L lenses may deliver what you want as a pro--especially if you can write them off on the taxes as a business expense, but most of the expense is for larger max. apertures, build quality, and exotic elements (flourite or extra-low dispersion glass). L lenses may or may not be sharper than their non-L counterparts--it depends on the individual lens. Ls do tend to have more contrast so can look sharper/more saturated. Kinda like Zeiss lenses (which you do not want, because they're all manual focus). :) However, for most hobbyists, an L is a very hard sell because the image quality gains can be marginal and the expense is very high. Buyer's remorse can hit harder with an L because it's still just a lens, not magic. OTOH, for a pro, where time is money not having to do as much post correction can make an L easily worth the expense.

For alternatives, again, it depends on the individual lens. But most folks will stick with OEM because of the CPS and generally higher quality. There are exceptions, but it's individual. Most pros with full frame simply go with a 24-70/2.8 and 70-200/2.8 setup, and work their way outwards from there.

If, however, you want to ease your way up via a crop body, then consider a EF-S 17-55/2.8 (crop version of the 24-70/2.8), and maybe a good mid-grade fast portrait prime, like the EF 85/1.8 USM or EF 100/2 USM which will still work on full-frame. Both autofocus very quickly, unlike a macro lens that has to search through the macro range as well as normal subject range to lock. If you want to go for overkill and your first L, you could also consider the EF 100mm f/2.8L IS USM Macro, which has a focus limit switch on it.

  • @dpollitt Yeah it occurred to me, but I took a guess, based on the gear level and the lens-centric question. Figured OP would comment and I could re-edit if necessary. You'll note I didn't elaborate on lighting very much. – inkista Jan 20 '16 at 17:01
  • Gotcha. Good answer either way! – dpollitt Jan 20 '16 at 17:31
  • Thanks for taking the time to answer. I'm considering taking classes at the New York institute of Photography. My gear level is low because it started as a hobby that started making me money and now it's time to invest. I just ordered some strobe lights after using some as a second photographer at a Quinceara recently, prior to I've used continuous lighting which for video is great but not as effective in portraits. To answer the last question its IQ and Sharpness that I look for. When my 100mm decides to focus correctly the images are beautiful more so then when I use any other lens. – Charles Threat Jan 21 '16 at 7:37
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    @CharlesThreat If this information had been in your original post, I'd have written a very different answer. :) Adding an L lens rider. – inkista Jan 21 '16 at 19:00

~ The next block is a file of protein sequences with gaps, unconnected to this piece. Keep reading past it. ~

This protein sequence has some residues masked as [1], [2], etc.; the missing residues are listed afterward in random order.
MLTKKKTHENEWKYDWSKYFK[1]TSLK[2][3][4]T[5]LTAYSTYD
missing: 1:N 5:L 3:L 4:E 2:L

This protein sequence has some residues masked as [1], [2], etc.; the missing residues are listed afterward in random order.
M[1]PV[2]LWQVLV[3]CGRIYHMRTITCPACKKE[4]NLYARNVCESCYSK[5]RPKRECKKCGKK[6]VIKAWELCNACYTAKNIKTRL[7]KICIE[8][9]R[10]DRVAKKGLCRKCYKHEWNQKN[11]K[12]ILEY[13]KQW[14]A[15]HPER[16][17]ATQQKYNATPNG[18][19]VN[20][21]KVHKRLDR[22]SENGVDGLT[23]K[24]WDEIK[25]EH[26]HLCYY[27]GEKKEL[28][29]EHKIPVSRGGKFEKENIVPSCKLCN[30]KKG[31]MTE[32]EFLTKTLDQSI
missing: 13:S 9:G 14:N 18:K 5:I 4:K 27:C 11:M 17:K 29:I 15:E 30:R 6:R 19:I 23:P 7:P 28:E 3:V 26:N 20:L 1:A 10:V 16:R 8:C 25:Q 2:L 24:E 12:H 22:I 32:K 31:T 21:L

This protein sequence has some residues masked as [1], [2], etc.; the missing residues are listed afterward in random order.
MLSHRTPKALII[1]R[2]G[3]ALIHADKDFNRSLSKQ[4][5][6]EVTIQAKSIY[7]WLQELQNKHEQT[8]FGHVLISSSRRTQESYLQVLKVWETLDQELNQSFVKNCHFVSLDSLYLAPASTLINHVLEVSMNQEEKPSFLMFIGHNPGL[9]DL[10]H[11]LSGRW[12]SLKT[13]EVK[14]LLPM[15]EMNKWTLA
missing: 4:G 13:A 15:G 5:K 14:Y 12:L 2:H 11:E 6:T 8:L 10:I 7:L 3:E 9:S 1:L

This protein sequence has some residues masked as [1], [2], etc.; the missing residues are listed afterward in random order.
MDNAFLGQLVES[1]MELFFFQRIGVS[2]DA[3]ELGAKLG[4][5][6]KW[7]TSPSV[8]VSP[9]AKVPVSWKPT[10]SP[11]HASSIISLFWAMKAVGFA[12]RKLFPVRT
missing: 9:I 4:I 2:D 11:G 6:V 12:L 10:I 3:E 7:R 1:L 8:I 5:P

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Generally speaking for portrait and event photography I would recommend getting rid of everything but the 100mm macro. Pickup a 24-70mm f/2.8 and 70-200mm f/2.8.

Beyond a general recommendation I can't tell you much more. What I would recommend is bringing your images into software such as Adobe Lightroom that allows you to see the percentage of images taken using each focal length. Maybe right now you shoot 15% of your images at 135mm f/5.6. If that is the case, picking up a telephoto zoom is obviously a good idea. In addition, what limits your current photography from an artistic vision perspective? Do you find yourself wanting more light to freeze subject movement indoors for example? Only you know the answers to these questions and you should explore them and more before buying anything.

More information:

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Going to a full frame sensor, you're going to want more "reach" .. If you're doing a lot of portrait work, I'd definitely look into getting a 85mm ... it complements a full frame body nicely and gives a very natural look. I'm not sure what your budget is, but look at the f 1.8 or f 1.2 versions ... personally, I like the f 1.8 version better as I very rarely shoot below f 2.0 which the f 1.8 version is tack sharp at ... also the f 1.8 version is lighter and faster to focus... but the monster f 1.2 version gives creamier bokeh and will make you look like a "professional" to your clients :) The choice is yours, but that's all I see missing from your kit.